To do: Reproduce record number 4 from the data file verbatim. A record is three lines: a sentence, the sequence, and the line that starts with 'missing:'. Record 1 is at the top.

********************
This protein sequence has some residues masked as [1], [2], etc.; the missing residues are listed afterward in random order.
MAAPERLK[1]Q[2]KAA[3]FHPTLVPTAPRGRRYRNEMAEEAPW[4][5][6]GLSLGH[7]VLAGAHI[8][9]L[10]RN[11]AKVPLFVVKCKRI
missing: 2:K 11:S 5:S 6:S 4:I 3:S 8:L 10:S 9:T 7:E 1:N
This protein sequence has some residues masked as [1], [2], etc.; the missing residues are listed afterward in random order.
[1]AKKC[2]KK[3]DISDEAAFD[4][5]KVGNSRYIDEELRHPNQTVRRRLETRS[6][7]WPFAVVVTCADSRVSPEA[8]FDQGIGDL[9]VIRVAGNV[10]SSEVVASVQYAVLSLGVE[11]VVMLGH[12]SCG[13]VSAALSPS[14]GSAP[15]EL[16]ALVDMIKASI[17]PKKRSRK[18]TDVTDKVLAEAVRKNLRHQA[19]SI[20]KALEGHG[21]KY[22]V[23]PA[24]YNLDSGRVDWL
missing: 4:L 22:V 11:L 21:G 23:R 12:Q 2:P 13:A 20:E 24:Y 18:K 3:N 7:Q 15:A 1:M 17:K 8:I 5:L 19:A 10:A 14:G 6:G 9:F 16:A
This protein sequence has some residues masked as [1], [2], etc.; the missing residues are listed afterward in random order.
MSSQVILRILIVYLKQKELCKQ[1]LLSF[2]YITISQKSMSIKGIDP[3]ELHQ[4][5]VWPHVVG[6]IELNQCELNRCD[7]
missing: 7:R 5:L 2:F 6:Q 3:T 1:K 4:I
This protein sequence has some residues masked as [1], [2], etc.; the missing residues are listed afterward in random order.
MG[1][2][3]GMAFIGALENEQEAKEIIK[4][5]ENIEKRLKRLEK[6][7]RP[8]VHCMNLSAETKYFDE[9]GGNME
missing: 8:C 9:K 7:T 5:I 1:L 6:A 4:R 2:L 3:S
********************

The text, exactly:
This protein sequence has some residues masked as [1], [2], etc.; the missing residues are listed afterward in random order.
MG[1][2][3]GMAFIGALENEQEAKEIIK[4][5]ENIEKRLKRLEK[6][7]RP[8]VHCMNLSAETKYFDE[9]GGNME
missing: 8:C 9:K 7:T 5:I 1:L 6:A 4:R 2:L 3:S